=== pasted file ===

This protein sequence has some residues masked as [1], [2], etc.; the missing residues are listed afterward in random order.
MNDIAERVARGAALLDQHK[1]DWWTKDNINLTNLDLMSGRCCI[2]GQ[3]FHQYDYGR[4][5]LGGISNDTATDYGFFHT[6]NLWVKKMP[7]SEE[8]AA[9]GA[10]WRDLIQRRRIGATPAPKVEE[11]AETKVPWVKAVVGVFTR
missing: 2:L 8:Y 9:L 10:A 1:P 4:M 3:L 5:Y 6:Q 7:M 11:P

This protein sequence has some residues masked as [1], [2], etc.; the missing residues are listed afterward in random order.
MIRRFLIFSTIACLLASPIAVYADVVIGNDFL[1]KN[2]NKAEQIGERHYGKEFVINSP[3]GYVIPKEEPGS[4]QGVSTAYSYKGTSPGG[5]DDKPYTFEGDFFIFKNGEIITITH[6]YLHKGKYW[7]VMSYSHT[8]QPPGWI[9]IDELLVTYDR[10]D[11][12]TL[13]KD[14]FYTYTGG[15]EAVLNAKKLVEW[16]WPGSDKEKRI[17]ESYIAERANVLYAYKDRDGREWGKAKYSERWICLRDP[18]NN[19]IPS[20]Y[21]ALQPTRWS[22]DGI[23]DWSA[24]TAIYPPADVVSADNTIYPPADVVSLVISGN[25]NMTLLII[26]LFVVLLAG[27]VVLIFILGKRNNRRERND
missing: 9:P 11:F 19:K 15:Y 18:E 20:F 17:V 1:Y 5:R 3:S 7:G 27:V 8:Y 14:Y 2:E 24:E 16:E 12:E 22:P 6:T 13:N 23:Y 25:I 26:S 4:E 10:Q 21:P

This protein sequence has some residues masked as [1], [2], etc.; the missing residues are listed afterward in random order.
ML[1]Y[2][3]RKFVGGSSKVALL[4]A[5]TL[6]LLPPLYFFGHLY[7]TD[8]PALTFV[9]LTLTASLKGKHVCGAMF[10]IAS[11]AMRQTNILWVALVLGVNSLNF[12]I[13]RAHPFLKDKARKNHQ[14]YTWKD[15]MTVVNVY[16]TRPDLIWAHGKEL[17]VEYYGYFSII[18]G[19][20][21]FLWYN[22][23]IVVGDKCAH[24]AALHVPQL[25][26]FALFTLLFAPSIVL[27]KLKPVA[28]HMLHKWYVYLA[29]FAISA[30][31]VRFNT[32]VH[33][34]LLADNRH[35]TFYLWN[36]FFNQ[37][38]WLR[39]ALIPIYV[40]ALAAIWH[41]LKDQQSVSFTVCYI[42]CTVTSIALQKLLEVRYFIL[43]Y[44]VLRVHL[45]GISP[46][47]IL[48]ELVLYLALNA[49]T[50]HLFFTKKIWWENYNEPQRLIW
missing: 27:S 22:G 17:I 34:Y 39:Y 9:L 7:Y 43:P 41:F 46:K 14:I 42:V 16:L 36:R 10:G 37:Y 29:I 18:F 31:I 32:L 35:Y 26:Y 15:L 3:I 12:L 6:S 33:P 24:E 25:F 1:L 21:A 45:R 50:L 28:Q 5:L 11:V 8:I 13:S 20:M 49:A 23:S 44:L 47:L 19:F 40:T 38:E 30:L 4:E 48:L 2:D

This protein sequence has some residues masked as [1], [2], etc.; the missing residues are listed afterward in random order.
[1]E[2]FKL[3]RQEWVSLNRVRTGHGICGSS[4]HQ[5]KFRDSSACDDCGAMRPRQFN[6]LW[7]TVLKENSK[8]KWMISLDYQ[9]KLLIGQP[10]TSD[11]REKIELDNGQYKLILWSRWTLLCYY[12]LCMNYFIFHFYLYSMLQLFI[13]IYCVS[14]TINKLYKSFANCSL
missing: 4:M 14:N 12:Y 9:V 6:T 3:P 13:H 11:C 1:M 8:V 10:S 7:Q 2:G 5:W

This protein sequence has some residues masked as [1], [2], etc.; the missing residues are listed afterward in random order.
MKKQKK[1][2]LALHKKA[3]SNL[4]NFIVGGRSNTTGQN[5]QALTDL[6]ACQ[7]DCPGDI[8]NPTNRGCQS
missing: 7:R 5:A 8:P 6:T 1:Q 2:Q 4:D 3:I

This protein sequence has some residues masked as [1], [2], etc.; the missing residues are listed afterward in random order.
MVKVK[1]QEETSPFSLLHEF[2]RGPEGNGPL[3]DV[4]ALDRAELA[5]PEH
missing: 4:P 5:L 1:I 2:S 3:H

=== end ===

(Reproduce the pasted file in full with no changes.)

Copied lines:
This protein sequence has some residues masked as [1], [2], etc.; the missing residues are listed afterward in random order.
MNDIAERVARGAALLDQHK[1]DWWTKDNINLTNLDLMSGRCCI[2]GQ[3]FHQYDYGR[4][5]LGGISNDTATDYGFFHT[6]NLWVKKMP[7]SEE[8]AA[9]GA[10]WRDLIQRRRIGATPAPKVEE[11]AETKVPWVKAVVGVFTR
missing: 2:L 8:Y 9:L 10:A 1:P 4:M 3:L 5:Y 6:Q 7:M 11:P

This protein sequence has some residues masked as [1], [2], etc.; the missing residues are listed afterward in random order.
MIRRFLIFSTIACLLASPIAVYADVVIGNDFL[1]KN[2]NKAEQIGERHYGKEFVINSP[3]GYVIPKEEPGS[4]QGVSTAYSYKGTSPGG[5]DDKPYTFEGDFFIFKNGEIITITH[6]YLHKGKYW[7]VMSYSHT[8]QPPGWI[9]IDELLVTYDR[10]D[11][12]TL[13]KD[14]FYTYTGG[15]EAVLNAKKLVEW[16]WPGSDKEKRI[17]ESYIAERANVLYAYKDRDGREWGKAKYSERWICLRDP[18]NN[19]IPS[20]Y[21]ALQPTRWS[22]DGI[23]DWSA[24]TAIYPPADVVSADNTIYPPADVVSLVISGN[25]NMTLLII[26]LFVVLLAG[27]VVLIFILGKRNNRRERND
missing: 9:P 11:F 19:K 15:Y 18:E 20:F 17:V 1:Y 5:R 3:S 7:G 27:V 8:Y 14:Y 2:E 24:E 16:E 12:E 22:P 6:T 13:N 23:Y 25:I 26:S 4:E 10:Q 21:P

This protein sequence has some residues masked as [1], [2], etc.; the missing residues are listed afterward in random order.
ML[1]Y[2][3]RKFVGGSSKVALL[4]A[5]TL[6]LLPPLYFFGHLY[7]TD[8]PALTFV[9]LTLTASLKGKHVCGAMF[10]IAS[11]AMRQTNILWVALVLGVNSLNF[12]I[13]RAHPFLKDKARKNHQ[14]YTWKD[15]MTVVNVY[16]TRPDLIWAHGKEL[17]VEYYGYFSII[18]G[19][20][21]FLWYN[22][23]IVVGDKCAH[24]AALHVPQL[25][26]FALFTLLFAPSIVL[27]KLKPVA[28]HMLHKWYVYLA[29]FAISA[30][31]VRFNT[32]VH[33][34]LLADNRH[35]TFYLWN[36]FFNQ[37][38]WLR[39]ALIPIYV[40]ALAAIWH[41]LKDQQSVSFTVCYI[42]CTVTSIALQKLLEVRYFIL[43]Y[44]VLRVHL[45]GISP[46][47]IL[48]ELVLYLALNA[49]T[50]HLFFTKKIWWENYNEPQRLIW
missing: 27:S 22:G 17:I 34:Y 39:Y 9:L 7:Y 43:P 41:F 46:K 14:I 42:V 16:L 36:R 10:G 37:Y 29:I 18:F 31:I 32:L 35:Y 26:Y 15:L 3:I 12:L 6:S 33:P 24:E 25:F 1:L 21:A 45:R 50:L 28:Q 5:L 11:V 8:I 13:S 20:M 49:A 23:S 44:L 47:L 19:F 40:T 38:E 30:L 4:E 48:L 2:D

This protein sequence has some residues masked as [1], [2], etc.; the missing residues are listed afterward in random order.
[1]E[2]FKL[3]RQEWVSLNRVRTGHGICGSS[4]HQ[5]KFRDSSACDDCGAMRPRQFN[6]LW[7]TVLKENSK[8]KWMISLDYQ[9]KLLIGQP[10]TSD[11]REKIELDNGQYKLILWSRWTLLCYY[12]LCMNYFIFHFYLYSMLQLFI[13]IYCVS[14]TINKLYKSFANCSL
missing: 4:M 14:N 12:Y 9:V 6:T 3:P 13:H 11:C 1:M 8:V 10:S 7:Q 2:G 5:W

This protein sequence has some residues masked as [1], [2], etc.; the missing residues are listed afterward in random order.
MKKQKK[1][2]LALHKKA[3]SNL[4]NFIVGGRSNTTGQN[5]QALTDL[6]ACQ[7]DCPGDI[8]NPTNRGCQS
missing: 7:R 5:A 8:P 6:T 1:Q 2:Q 4:D 3:I

This protein sequence has some residues masked as [1], [2], etc.; the missing residues are listed afterward in random order.
MVKVK[1]QEETSPFSLLHEF[2]RGPEGNGPL[3]DV[4]ALDRAELA[5]PEH
missing: 4:P 5:L 1:I 2:S 3:H